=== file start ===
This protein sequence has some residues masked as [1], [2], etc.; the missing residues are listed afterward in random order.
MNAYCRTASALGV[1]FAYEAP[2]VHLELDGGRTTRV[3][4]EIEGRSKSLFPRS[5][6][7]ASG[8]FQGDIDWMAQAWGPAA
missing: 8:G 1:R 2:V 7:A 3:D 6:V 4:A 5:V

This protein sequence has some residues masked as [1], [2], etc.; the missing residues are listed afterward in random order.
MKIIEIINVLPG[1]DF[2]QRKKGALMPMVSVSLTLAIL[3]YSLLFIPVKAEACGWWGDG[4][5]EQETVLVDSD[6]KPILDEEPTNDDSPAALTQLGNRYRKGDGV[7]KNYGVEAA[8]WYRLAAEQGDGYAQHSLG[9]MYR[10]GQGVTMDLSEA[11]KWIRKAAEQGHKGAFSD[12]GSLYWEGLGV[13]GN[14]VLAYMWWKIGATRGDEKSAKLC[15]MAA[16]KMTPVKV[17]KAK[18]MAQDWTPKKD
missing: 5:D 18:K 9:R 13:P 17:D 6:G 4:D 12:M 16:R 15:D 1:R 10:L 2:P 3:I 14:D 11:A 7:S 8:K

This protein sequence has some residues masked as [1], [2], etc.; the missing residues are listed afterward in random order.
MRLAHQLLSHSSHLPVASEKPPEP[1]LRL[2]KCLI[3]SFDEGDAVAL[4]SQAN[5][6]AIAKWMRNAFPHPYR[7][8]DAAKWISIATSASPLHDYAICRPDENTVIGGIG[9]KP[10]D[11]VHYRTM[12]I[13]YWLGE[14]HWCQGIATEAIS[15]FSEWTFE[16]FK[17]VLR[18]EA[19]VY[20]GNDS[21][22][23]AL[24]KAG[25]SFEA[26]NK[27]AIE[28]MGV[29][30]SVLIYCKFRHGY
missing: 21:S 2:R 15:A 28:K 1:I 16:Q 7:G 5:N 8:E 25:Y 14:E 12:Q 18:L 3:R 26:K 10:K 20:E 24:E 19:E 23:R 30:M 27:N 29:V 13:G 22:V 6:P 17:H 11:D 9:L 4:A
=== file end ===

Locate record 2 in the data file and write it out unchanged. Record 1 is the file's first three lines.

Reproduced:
This protein sequence has some residues masked as [1], [2], etc.; the missing residues are listed afterward in random order.
MKIIEIINVLPG[1]DF[2]QRKKGALMPMVSVSLTLAIL[3]YSLLFIPVKAEACGWWGDG[4][5]EQETVLVDSD[6]KPILDEEPTNDDSPAALTQLGNRYRKGDGV[7]KNYGVEAA[8]WYRLAAEQGDGYAQHSLG[9]MYR[10]GQGVTMDLSEA[11]KWIRKAAEQGHKGAFSD[12]GSLYWEGLGV[13]GN[14]VLAYMWWKIGATRGDEKSAKLC[15]MAA[16]KMTPVKV[17]KAK[18]MAQDWTPKKD
missing: 5:D 18:K 9:R 13:P 17:D 6:G 4:D 12:M 16:R 15:D 1:R 10:L 2:P 3:I 14:D 11:A 7:S 8:K